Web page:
Author: William Bowe

William Bowe is a Perth-based election analyst and occasional teacher of political science. His blog, The Poll Bludger, has existed in one form or another since 2004, and is one of the most heavily trafficked websites on Australian politics.

4,622 comments on “Essential Research: 56-44 to Coalition”

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  1. Right now it’s like a nasty wave of sludge has just washed over us. The tide has washed it out, but it’s likely to see polling settle around that 55-45 or 54-46 zone. Essential, thanks to the two-week rolling average, probably saw the most recent polling more at 54-46.

    There’s not much more to do about Thomson. The opposition demanded he speak up and he did. They can’t demand it again. They can’t go on about “what we don’t know” any more. Whatever they say now is going to look like bluster.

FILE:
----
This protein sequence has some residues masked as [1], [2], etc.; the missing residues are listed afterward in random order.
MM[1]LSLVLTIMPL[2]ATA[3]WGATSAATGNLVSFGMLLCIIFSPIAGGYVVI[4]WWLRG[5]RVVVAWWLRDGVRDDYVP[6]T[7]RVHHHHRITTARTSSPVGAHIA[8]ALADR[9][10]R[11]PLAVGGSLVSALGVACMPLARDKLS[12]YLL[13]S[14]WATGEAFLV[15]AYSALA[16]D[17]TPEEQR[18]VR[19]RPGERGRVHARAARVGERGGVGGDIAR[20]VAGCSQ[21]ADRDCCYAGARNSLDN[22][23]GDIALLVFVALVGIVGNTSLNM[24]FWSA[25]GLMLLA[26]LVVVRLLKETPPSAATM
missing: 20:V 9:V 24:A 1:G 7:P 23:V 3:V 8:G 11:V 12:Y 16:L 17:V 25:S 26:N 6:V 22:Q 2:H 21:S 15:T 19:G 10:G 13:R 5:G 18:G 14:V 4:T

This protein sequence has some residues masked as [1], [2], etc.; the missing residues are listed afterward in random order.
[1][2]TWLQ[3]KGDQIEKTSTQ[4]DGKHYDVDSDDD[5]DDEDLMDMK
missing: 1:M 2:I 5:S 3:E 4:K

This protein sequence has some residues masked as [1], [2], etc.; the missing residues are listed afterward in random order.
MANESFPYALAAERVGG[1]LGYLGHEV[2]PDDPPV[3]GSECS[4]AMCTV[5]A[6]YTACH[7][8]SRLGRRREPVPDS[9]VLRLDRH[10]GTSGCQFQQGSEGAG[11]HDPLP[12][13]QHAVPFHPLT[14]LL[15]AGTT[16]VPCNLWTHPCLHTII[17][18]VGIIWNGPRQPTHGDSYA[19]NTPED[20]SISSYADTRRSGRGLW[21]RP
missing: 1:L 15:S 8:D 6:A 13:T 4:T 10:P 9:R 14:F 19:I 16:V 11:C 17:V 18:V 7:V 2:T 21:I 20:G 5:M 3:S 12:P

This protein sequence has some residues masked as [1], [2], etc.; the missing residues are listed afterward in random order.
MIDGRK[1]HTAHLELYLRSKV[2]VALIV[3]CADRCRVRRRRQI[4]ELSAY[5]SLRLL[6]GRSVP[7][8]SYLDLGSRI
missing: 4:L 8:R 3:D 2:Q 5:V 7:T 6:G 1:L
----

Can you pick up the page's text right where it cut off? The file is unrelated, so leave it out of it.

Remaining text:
There’s not much more mileage to gain from Slipper either. They don’t want to talk about Ashby, they’re running a mile from him.

    Parliament still functions, policy will still get passed. July 1 is not far away – it won’t mean much by itself, but it’s a milestone at least. Now we talk policy – unless there’s another Australia Day or Qantas standdown up the sleeves of the Coalition.

  2. Essential today shows what I’ve always thought about Galaxy which seems to be excessively LNP outside election time but comes right back to the fold as we get closer to election day.

  3. I still love how 44-56 for the govt is good, but at one stage 52-48 was the end of the world. I must have lost my way.

  4. I was surprised – I actually believed Thompson as I watched. I thought I was a cynic – but somehow his explanations made sense, especially his call for police to capture CT footage outside brothels. Of course, it could all be a great big new lie – but now I don’t think so. Be interesting to see how this plays out politically, and personally for Thompson.

  5. [Extrapolating these polls to polls 16 months down the track is such a waste of time.]